Black Future Month // 2-16-11 // kijiji grows, agri-artists
Posted on February 16, 2011
This summer, as I led a group of San Francisco youth in a culinary arts program, we had the good fortune of visiting kijiji grows, an Oakland based urban agricultural project. Kijiji is spearheaded by Keba Konte, a visual artist and entrepreneur based in the East Bay — and Eric Mandau, a computer scientist, originally from Kenya, East Africa. Using aquaponics, a farming technique where plants are grown without soil, using fertilizer harvested from fish waste. The growing plants and the living fish have a cozy symbiosis; the gravel or dense rock in which the crops grow acts as a filter for the water in which the fish swim. As the water moves from tank to plant bed, so too does the excreta, fertilizing plants along the way.
Farming without soil allows for more plants to be grown in less space. Tables like the ones Kijiji uses allow for entire farms worth of crops to grow in the confines of the city. Rooftops. Parking lots. Classrooms. Back Yards. All viable sites for the urban aquaponic farm. Here founders Keba and Eric discuss the technique and international implications of a system like theirs.
When my summer group visited kijiji’s West Oakland headquarters, Eric discussed the effect of a successful implementation of aquaponics, on a large scale, in a community such as ours. To begin, aquaponics farms serve as wonderful science and mathematics classrooms, demonstrating the practical application of theoretical concepts from basic arithmetic to high level chemistry. Additionally, West Oakland residents, who face joblessness in record numbers, would find new industry in a network of urban farms. They’d also have unprecedented access to fresh fruits, herbs and vegetables — which would be organic, locally grown, seasonal and culturally relevant. The provision of inexpensive nutritious food always and always has a positive impact on the health and well being of communities of color. Historically, where hunger, joblessness and physical health are improved, the rate of violent and petty crimes decrease. The ripple effect of innovative farming is the #Black Future of science. Thickwit celebrates Eric Mandau, Keba Konte and their growing vision of kijiji grows.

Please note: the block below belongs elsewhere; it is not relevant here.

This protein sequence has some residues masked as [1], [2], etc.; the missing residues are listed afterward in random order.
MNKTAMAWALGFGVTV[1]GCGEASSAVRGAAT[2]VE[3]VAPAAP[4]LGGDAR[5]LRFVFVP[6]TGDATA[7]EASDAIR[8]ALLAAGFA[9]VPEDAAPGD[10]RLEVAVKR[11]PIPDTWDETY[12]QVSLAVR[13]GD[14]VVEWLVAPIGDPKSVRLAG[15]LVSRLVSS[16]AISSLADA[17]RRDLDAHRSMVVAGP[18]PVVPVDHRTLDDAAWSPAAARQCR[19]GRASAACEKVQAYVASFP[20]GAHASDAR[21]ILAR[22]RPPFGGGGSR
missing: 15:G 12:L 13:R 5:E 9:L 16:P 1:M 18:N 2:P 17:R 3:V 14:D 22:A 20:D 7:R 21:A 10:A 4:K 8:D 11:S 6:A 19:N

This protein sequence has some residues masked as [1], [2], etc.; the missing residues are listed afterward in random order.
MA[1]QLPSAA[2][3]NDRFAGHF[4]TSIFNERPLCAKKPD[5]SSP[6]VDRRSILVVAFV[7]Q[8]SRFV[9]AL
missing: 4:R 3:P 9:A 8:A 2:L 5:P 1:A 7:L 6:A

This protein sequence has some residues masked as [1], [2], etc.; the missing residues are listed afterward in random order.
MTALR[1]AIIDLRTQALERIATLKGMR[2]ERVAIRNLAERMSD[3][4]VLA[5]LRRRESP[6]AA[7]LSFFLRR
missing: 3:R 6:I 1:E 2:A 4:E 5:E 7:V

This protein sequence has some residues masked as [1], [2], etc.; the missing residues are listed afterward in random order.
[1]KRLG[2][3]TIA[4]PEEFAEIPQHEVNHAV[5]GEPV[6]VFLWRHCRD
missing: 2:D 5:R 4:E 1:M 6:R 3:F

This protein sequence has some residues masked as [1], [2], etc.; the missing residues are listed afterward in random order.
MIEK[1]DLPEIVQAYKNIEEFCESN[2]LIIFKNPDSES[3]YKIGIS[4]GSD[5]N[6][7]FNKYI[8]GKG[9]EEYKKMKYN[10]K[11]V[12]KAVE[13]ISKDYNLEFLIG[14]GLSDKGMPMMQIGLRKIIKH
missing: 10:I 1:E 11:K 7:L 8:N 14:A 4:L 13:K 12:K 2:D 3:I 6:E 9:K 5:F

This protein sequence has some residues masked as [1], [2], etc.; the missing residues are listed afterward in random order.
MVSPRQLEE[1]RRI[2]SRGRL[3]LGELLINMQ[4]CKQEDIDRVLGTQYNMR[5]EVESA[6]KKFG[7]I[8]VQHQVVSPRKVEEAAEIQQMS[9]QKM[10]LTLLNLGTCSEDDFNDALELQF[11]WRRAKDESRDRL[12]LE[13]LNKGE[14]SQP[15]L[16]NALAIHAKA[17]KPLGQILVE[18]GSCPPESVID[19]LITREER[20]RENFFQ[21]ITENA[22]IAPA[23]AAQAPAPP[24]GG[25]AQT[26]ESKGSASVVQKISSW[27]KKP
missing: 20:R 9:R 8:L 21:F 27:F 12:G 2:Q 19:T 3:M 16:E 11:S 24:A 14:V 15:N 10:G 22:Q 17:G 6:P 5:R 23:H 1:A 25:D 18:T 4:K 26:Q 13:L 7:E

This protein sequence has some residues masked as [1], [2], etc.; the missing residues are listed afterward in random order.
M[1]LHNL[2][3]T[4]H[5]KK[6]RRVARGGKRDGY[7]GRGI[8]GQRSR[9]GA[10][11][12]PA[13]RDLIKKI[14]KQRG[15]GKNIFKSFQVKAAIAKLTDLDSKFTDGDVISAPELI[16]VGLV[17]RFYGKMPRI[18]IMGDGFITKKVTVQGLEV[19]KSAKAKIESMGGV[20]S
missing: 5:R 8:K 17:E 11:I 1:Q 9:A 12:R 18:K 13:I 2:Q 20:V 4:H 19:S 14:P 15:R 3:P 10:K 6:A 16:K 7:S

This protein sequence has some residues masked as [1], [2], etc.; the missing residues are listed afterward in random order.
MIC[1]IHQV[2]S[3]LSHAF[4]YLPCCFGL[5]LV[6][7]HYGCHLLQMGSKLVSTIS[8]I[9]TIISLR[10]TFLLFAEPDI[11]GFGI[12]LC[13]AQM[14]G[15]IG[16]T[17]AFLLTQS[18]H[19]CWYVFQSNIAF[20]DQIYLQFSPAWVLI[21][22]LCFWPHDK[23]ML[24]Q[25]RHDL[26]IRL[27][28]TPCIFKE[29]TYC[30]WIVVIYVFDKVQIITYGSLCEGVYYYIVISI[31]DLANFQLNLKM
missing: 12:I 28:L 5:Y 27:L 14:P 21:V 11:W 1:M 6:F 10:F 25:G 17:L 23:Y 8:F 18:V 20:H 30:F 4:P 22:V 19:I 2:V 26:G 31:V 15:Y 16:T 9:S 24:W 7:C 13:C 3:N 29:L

When deciding with whom to pair kijiji, I had a bit of a conflict. One goal of Thickwit’s look at Black Future Month was to sidestep some of the traditional, at times overworked icons of Black History. Often crudely essentialized, George Washington Carver, is a staple of nearly every Black History Month program in the country. Somewhere, today, a little brown girl with her hair in knockers is struggling to get her one line about “The Peanut Man” right. Often discussed in brief, the nuanced details of Carver’s story are rarely shared. An intensely spiritual scientist, he was often mocked for his morning walks through the Alabama woods, where he’d talk to nature before beginning any exploit in the lab. Something must have worked right though, because his revolutionary idea of crop rotation saved the south’s farmlands from ultimate demise, which in turn saved the country’s economy from ruin. He was not interested in the peanut for peanut sake, nor the sweet potato for novel reasons, both crops were cheap and easy to farm — a benefit for black farmers who suffered the brunt of any economic downturn. Part of Booker T. Washington’s faculty at Tuskeegee Institute, he was seen by many as too passive, not militant enough for the shifting times. But Carver was focused, inventing uses for all sorts of crops, not just the legume and tuber for which he is best known. He helped to pioneer biodiesels and fuels and even worked with Henry Ford for a bit, attempting to make a motor fuel based in soy. As a scientist who focused on improving economy, education and physical well being of black folks for over four decades, we honor the good doctor Carver.
As innovators who move beyond a peanut/sweet potato simple narrative, but continue the work of Dr. George Washington Carver, we honor the #blackfuture of kijiji grows.